By Abena Rockcliffe
Recent comments made by Caricom’s Chairman, Antigua and Barbuda’s Prime Minister Gaston Browne relating to President Donald Ramotar’s prorogation of Parliament does not sit well with the Caribbean Guyana Institute for Democracy (CGID).
The New York based body is of the opinion that Browne’s comments to the effect that Caricom “respects the right of Guyana’s President Donald Ramotar to prorogue Parliament” and is therefore not “too concerned” about the political crisis in Guyana, is just plain unacceptable.
President Ramotar, on November 10, prorogued Parliament to prevent the passage of the Alliance For Change (AFC) sponsored No-Confidence Motion brought against his government.
This Motion was one that garnered the support of A Partnership for National Unity (APNU) and once passed would have forced Ramotar’s administration to immediately call General Elections within 90 days.
Ramotar, in subsequent addresses to the nation said that he prorogued parliament to have dialogue but since that failed, he has chosen not to recall the Parliament but to call elections. He however has not yet set a date.
Prime Minister Browne was recently reported in a section of the media saying that given President Donald Ramotar’s assurances that he will make an announcement on General Elections early in 2015, the community is “not too concerned at this point” over the prorogation of the Guyanese Parliament.
He reportedly said that Caricom will “respect the President’s judgment and Constitutional right” to suspend the legislative branch of government.
Browne stated that the current political crisis in Guyana was raised by Ramotar on Monday last at a meeting of the Heads of Government during the Fifth Caricom-Cuba Summit held in Havana.
He said that Caricom was sufficiently satisfied that the President’s decision was not intended as an abuse of power and that given Ramotar’s assurances that he will call General Elections in 2015, the President’s decisions had to be respected.
Browne declined to elaborate on correspondence with the government or members of the opposition.
Incensed by Browne’s “uninformed and vacuous” comments, CGID President, Rickord Burke in a recent statement, accused Caricom of demonstrating partiality towards the ruling People’s Progressive Party (PPP).
Burke said that Browne’s comments exposed hidden support for the PPP’s repression of the elected representatives of the people.”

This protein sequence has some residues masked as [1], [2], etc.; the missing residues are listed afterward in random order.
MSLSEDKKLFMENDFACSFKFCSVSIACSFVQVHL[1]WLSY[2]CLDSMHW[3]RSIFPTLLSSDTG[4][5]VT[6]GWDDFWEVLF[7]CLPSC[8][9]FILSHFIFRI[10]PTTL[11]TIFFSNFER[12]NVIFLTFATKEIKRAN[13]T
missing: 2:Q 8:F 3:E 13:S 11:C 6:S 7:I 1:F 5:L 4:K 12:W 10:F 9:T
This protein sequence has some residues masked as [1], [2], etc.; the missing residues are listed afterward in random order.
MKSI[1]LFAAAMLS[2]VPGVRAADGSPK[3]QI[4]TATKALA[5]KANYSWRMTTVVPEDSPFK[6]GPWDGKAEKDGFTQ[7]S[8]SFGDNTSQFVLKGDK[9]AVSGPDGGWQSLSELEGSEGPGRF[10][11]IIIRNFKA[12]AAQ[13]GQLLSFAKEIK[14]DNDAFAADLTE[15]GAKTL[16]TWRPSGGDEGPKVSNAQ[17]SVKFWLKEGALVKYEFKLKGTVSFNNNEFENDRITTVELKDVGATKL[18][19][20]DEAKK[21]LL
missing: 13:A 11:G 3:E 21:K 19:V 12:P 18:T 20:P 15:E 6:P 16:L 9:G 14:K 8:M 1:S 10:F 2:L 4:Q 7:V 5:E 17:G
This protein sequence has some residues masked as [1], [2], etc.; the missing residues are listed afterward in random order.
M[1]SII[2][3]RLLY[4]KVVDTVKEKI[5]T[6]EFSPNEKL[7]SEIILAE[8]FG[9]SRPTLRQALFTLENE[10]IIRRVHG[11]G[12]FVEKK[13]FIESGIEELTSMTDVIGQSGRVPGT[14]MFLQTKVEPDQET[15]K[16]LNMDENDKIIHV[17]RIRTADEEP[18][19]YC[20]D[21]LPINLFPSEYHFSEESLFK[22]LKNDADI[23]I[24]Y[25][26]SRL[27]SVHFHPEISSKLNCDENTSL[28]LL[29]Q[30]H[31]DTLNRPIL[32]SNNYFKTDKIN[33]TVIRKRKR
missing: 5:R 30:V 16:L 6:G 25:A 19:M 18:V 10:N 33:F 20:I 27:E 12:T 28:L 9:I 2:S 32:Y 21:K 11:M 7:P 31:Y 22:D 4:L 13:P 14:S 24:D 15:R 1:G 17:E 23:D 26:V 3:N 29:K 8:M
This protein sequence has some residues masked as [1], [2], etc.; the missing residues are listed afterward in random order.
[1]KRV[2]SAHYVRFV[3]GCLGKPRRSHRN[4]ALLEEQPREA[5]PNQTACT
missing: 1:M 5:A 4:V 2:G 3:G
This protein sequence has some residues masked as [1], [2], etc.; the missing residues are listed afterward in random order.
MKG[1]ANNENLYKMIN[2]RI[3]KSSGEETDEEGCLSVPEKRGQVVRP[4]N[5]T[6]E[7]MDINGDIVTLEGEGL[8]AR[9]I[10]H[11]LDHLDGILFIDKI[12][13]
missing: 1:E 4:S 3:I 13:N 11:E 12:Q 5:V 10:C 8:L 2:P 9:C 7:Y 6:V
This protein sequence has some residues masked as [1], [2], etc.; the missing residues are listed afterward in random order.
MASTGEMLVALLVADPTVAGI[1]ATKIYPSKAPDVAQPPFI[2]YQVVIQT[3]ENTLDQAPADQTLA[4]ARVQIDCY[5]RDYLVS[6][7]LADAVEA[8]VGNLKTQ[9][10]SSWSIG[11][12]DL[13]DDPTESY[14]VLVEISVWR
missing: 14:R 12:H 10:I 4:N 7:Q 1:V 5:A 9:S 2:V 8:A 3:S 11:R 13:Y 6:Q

Burke, with reference to Browne’s comment that Ramotar’s decision was “not intended as an abuse of power,” questioned if Browne is “omniscient and can divine Ramotar’s intent.”
He added, “The Prime Minister’s comments unfortunately portray him as unschooled about the democratic ethos and indifferent to the people of Guyana, whose fundamental rights have been subjugated by the Ramotar regime.”
Burke, a former aide to Guyana’s late President Desmond Hoyte, asserted that the Parliament is constrained by the constitution to recall any government that commits material violations of the law.
He further argued that Ramotar is abusing his power to obstruct the constitutionally sanctioned impeachment process. He contended that Ramotar in effect dissolved the Parliament but is calling it a “prorogation” to avoid calling elections.
Burke opined that Ramotar and his Cabinet have lost legitimacy.
The CGID President said that regardless of what Browne claims, the result of the constitutional breakdown in Guyana is the emergence of an authoritarian State and a creeping dictator who is ruling by decree.
“It is disgraceful for Caricom to countenance a lawless dictatorship that has imposed “one party rule” in the Member State where the Community has its headquarters”, he declared.
Burke said that “if a mere expression of intent to call elections has arguably assuaged Caricom Leaders, then those Leaders are credulous and apathetic to the abridgment of the inalienable rights of the Guyanese electorate.”
This posture, he posited, is similar to the abandonment of the “Caricom Charter of Civil Societies” and the democratic process.
Burke said that that he wonders whether or not “Prime Minister Browne believes that the arbitrary suspension of his nation’s Parliament, that is designed to obstruct the people’s elected representatives from fulfilling a constitutional mandate, would be acceptable to the good people of Antigua & Barbuda.”
On Friday last, Opposition Leader, David Granger told the media that Browne’s statements suggest that Caricom is happy with what Ramotar has done. “But they (Caricom) are on a different side to the Guyanese people, because I haven’t met any Guyanese who is happy with what’s going on so maybe in the Caricom club this sort of behavior is ok.”
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